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ORIGINAL ARTICLE
Year : 2021  |  Volume : 26  |  Issue : 5  |  Page : 299-306
 

Head-and-neck solid tumors in children: A retrospective review from a tertiary care institute in North India


1 Department of Neurosurgery, Division of Neuro-otology, Sanjay Gandhi Post Graduate Institute of Medical Sciences, Lucknow, Uttar Pradesh, India
2 Department of Pediatric Surgery, Sanjay Gandhi Post Graduate Institute of Medical Sciences, Lucknow, Uttar Pradesh, India

Date of Submission07-May-2020
Date of Decision19-Jun-2020
Date of Acceptance04-Aug-2020
Date of Web Publication16-Sep-2021

Correspondence Address:
Dr. Ankur Mandelia
Department of Pediatric Surgery, Sanjay Gandhi Post Graduate Institute of Medical Sciences, Lucknow - 226 014, Uttar Pradesh
India
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Source of Support: None, Conflict of Interest: None


DOI: 10.4103/jiaps.JIAPS_145_20

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   Abstract 


Objectives: The aim of this study was to review the clinical profile, management, and outcome of solid tumors in the head-and-neck region in children at our institute.
Methods: We retrospectively reviewed children with head-and-neck solid tumors who were treated jointly under the departments of Pediatric Surgery and Otorhinolaryngology at our institute between 2016 and 2019.
Results: In the study period, 10 children (6 males, 4 females) with a median age of 9.5 years (range 5 days–16 years) were treated by our unit. The patients had four tumors arising from the parotid, 2 from nose/naso-pharynx, 1 each from the tongue, submandibular gland, para-pharyngeal space, and infratemporal fossa. A majority (90%) of the patients underwent complete surgical excision of the tumor, preserving the loco-regional neurovascular structures to minimize postoperative morbidity. Malignant lesions were seen in 4 patients (2 rhabdomyosarcoma, 1 primitive neuro-ectodermal tumor, 1 mucoepidermoid carcinoma) and 6 patients had benign pathology (3 pleomorphic adenoma, 2 mature teratoma, 1 schwanomma). Additional therapy with chemotherapy and local radiotherapy was required in 3 out of 4 patients with malignant pathology. The median follow-up duration is 15 months. At last follow-up, all patients are alive and 9 out of 10 patients (90%) are disease-free.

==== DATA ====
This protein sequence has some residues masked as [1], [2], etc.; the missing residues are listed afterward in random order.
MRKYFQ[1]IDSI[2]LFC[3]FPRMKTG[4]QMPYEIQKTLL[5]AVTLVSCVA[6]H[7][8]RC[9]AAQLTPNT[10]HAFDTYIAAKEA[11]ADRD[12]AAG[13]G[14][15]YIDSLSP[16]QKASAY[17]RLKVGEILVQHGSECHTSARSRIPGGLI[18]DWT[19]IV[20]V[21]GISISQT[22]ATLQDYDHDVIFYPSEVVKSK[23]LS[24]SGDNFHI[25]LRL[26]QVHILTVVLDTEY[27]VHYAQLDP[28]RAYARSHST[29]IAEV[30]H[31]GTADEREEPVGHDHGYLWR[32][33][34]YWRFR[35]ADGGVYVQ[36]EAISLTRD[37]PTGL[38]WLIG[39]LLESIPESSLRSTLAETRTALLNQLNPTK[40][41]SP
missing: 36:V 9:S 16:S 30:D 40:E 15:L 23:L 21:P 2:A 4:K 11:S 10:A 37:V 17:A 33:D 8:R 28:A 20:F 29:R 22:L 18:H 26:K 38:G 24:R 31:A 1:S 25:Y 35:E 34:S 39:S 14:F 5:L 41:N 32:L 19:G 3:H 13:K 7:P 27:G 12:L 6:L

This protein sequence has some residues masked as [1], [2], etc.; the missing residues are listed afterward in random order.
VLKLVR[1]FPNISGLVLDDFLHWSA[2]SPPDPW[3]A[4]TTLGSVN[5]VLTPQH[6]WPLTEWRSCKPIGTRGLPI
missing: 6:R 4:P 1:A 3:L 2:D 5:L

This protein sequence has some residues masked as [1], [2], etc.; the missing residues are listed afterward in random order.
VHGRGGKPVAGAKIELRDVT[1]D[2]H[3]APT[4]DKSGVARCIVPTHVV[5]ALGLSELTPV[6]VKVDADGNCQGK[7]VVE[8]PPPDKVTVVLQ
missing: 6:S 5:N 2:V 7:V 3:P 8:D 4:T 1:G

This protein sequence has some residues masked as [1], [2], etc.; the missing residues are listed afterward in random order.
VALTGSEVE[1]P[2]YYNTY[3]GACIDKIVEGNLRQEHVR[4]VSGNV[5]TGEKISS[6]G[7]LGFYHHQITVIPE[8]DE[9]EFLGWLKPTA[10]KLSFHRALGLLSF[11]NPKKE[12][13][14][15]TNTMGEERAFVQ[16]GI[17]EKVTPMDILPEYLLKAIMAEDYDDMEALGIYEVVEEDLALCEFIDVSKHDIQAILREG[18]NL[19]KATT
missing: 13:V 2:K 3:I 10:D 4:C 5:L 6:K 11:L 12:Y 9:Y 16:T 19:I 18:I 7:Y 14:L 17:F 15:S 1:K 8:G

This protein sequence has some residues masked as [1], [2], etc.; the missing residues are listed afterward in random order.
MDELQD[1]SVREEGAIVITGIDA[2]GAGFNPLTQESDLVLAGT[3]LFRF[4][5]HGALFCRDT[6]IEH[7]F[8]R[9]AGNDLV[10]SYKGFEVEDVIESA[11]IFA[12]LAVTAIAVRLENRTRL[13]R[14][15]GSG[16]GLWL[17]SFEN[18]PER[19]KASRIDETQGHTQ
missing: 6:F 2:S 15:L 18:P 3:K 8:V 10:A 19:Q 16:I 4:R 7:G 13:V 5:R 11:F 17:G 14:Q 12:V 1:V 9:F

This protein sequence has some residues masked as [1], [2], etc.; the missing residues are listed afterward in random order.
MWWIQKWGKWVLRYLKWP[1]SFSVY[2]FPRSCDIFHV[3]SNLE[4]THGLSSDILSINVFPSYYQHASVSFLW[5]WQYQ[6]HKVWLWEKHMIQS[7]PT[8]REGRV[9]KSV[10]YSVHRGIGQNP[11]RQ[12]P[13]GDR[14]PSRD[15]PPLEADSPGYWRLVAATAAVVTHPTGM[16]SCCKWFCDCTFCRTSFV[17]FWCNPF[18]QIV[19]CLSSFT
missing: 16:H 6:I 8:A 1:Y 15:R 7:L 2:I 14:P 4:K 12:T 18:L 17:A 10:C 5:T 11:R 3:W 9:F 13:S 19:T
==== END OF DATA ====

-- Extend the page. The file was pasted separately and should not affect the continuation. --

Conclusion: Our experience highlights rare and difficult tumors in the head-and-neck region in children. These tumors are not commonly managed by the pediatric surgeon in routine practice. The paper outlines the multi-modality management of these tumors, which is essential for an optimal outcome.


Keywords: Children, head and neck, neoplasms, pediatric, tumors


How to cite this article:
Manogaran RS, Mandelia A, Bhuskute G, Mathialagan A. Head-and-neck solid tumors in children: A retrospective review from a tertiary care institute in North India. J Indian Assoc Pediatr Surg 2021;26:299-306

How to cite this URL:
Manogaran RS, Mandelia A, Bhuskute G, Mathialagan A. Head-and-neck solid tumors in children: A retrospective review from a tertiary care institute in North India. J Indian Assoc Pediatr Surg [serial online] 2021 [cited 2022 Jul 6];26:299-306. Available from: https://www.jiaps.com/text.asp?2021/26/5/299/326059





   Introduction Top


Head-and-neck tumors account for approximately 5% of all pediatric tumors.[1] This includes both benign as well as malignant tumors and tumor-like conditions. The management of these tumors in children poses a unique challenge to the treating team owing to the varied anatomical and physiological considerations in the pediatric population. The aim of this study was to review the clinical profile, management, and outcome of solid tumors in the head and neck region in children at our institute.


   Methods Top


This is a retrospective observational study performed jointly under the departments of Pediatric Surgery and Otorhinolaryngology at our institute for 3 years (2016–2019). The electronic medical records of all patients under 18 years of age with head-and-neck solid tumors who were treated by our unit were reviewed. Patients with hematological (lymphoma/leukemia), endocrine (thyroid/parathyroid), or vascular (hemangioma/lymphangioma) tumors were excluded as these are managed by other units at our center. The medical records of included patients were reviewed and analyzed in detail with regard to demographic features, clinical presentation, site of origin, pathology, surgical procedure, requirement of chemotherapy and/or radiotherapy, follow-up, and outcome.